Why has food turned into a battlefield in our house?
Mealtimes have been deteriorating slowly. While Cameron was sick they got worse, with Cameron eating very little, but I can understand that appetites disappear when you’re sick sometimes. But this weekend he’s feeling better, and it’s not reflected in his mealtime behaviour.
Since Thursday noon he’s barely consumed the quantity he normally eats in one day. Breakfasts aren’t too bad, and lunch he’ll eat a few bites. But suppers?
Tonight at supper I served pork, zucchini, and potato. Just a few bites of each were on his plate. The zucchini was because last night he said he wanted that instead of the broccoli. “I don’t liiiiike it,” was his response for everything. He ate the potato. He said he wanted melon, but the rule I’ve set is that if he doesn’t eat his supper as given to him (within reason), then that’s it.
He played. He cried. He screamed. Finally he shoved his plate across the table – something he knows he is NOT supposed to do. “That’s rude,” I told him, and returned his plate to where it belongs. He pushed it again. I warned him, and replaced it. He did it again. He was screaming by this point, lifted up his hands, paused a heartbeat and yelled, “YOU FUCKING HEAD!” Yup, that name again.
Instant time out. I’m tired of him playing through time out on the chair in my room, so I took a cue from a new friend and made him stand facing the wall. The longest time out of his life so far – four minutes. It’s normally two, max three. Time up, I went to him and asked him to tell me why he was in time out. He replied, “Why I am in time out.” And so went the conversation. I told him several times … no go, he would not cooperate. Back in time out. Time out lasted roughly twenty minutes all told, of solid screaming and Mommy-ing. In the end I ‘won’, and he repeated after me what he had done that landed him in time out, and said sorry.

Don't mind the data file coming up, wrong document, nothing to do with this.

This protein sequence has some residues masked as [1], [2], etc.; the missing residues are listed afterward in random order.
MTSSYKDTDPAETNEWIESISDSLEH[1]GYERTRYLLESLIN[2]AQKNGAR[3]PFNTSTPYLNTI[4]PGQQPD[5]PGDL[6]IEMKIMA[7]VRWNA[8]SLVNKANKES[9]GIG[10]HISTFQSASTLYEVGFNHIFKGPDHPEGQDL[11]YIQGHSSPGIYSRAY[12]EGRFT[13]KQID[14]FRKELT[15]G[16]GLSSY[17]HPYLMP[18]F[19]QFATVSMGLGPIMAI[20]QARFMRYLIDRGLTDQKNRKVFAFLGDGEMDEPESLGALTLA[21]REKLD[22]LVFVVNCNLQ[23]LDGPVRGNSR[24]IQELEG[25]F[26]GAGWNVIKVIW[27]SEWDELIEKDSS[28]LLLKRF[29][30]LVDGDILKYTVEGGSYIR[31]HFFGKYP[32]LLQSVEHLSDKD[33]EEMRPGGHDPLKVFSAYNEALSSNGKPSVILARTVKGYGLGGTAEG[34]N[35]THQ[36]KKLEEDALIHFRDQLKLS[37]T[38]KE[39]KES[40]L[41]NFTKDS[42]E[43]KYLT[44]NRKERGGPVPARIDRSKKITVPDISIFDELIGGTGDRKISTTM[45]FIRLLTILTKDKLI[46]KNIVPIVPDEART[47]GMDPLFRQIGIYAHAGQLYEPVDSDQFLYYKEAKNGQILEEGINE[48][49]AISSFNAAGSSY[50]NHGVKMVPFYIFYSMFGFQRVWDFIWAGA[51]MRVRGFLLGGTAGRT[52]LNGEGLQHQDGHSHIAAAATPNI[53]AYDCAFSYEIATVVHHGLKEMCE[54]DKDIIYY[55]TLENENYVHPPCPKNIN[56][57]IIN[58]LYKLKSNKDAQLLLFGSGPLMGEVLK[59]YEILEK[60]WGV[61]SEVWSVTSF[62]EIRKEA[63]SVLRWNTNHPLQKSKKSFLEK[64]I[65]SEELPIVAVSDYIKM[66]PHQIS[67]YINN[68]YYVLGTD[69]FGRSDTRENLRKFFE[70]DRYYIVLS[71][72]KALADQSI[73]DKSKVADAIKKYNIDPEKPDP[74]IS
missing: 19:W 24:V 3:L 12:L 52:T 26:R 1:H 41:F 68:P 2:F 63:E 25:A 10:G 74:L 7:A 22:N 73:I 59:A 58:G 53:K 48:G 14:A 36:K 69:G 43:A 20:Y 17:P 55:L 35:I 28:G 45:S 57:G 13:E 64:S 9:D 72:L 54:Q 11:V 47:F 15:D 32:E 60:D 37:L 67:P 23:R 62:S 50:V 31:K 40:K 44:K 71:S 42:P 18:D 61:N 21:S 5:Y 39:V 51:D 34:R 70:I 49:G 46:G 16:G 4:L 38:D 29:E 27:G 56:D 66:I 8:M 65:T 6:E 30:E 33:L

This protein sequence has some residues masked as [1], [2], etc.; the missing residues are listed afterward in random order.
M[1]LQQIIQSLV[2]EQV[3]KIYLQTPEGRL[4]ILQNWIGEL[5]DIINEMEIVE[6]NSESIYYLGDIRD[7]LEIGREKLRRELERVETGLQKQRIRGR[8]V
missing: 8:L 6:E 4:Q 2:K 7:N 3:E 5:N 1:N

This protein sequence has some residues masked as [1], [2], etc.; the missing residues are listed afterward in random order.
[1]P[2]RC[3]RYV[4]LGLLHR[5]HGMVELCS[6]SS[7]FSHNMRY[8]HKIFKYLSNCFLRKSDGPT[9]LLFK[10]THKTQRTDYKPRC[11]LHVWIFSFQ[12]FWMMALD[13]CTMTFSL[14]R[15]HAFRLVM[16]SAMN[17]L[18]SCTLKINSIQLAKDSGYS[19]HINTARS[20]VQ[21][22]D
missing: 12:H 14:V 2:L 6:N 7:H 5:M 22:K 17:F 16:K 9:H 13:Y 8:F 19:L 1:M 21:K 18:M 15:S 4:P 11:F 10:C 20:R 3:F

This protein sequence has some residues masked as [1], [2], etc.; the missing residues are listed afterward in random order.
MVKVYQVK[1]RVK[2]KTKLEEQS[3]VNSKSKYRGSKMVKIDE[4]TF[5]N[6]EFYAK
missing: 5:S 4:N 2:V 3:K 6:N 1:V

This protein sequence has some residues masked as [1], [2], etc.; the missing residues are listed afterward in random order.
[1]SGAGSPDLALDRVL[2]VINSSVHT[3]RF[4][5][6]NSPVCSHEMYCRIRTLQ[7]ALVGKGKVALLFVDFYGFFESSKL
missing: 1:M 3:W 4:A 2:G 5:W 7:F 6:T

Back to the table. Back to, “I don’t liiiiike it!” I gave up, and reminded him that this was it, nothing else tonight.
I know that around this age a child’s appetite drops off. I know that it’s a horrendous chore for a little one to sit at the table and eat without anything to play with … except that he plays with his food, the fork, Nimoo, the chair, his feet. I know that a child wants to eat what he wants to eat, and anything else is horrible glop.
I also know that last night and tonight I presented Cameron with one element of supper that was new and uncommon. Pork. We don’t eat a lot of meat here. But to then refuse broccoli? Zucchini? Pick at potato?
My library of suppers in the freezer is still going strong, and I replace meals as the supply disappears. Some items have been put aside for now or for lunches – the stew was not a hit, nor was the chicken. But really, all Cameron seems to want is soup and chicken strips, soup and fish sticks, lasagna, spaghetti, and pizza. Nutritious, yes. But I WANT VARIETY. I want to have a ‘real’ meal now and then, meat, starch, veggies. I want to have a supper where we both sit down and eat, and talk. I want to eat grown-up meals now and then. This desire is leading to frustration on my part, and putting pressure on Cameron, which backfires nastily.
I want him to enjoy food, for supper to be ‘family time’, for him to grow up with a wide variety of foods. But instead, supper time is turning into fight time, a battle of wills, threats, bargains, and whining.
So now what? Give up? I flat-out refuse to cook two entirely separate suppers.
No … here’s my plan.
1. Cameron has a book called, “Teddy’s Supper,” where baby Teddy helps his Mommy prepare a supper. Our next ‘grown-up’ supper we will read that book, he’ll help me, and we’ll have pretty much the same supper as Teddy has: fish, carrots, peas, potatoes, yogurt. Now, it’ll be different fish (I don’t relish frying whole fish as I hate dealing with bones), and the peas will be frozen, but he might still get the idea.
2. Grown-up suppers once a week.
3. I need to chill a bit. If he eats, great. If not, oh well. The rule will be he must at least sit at the table for supper, no toys at the table.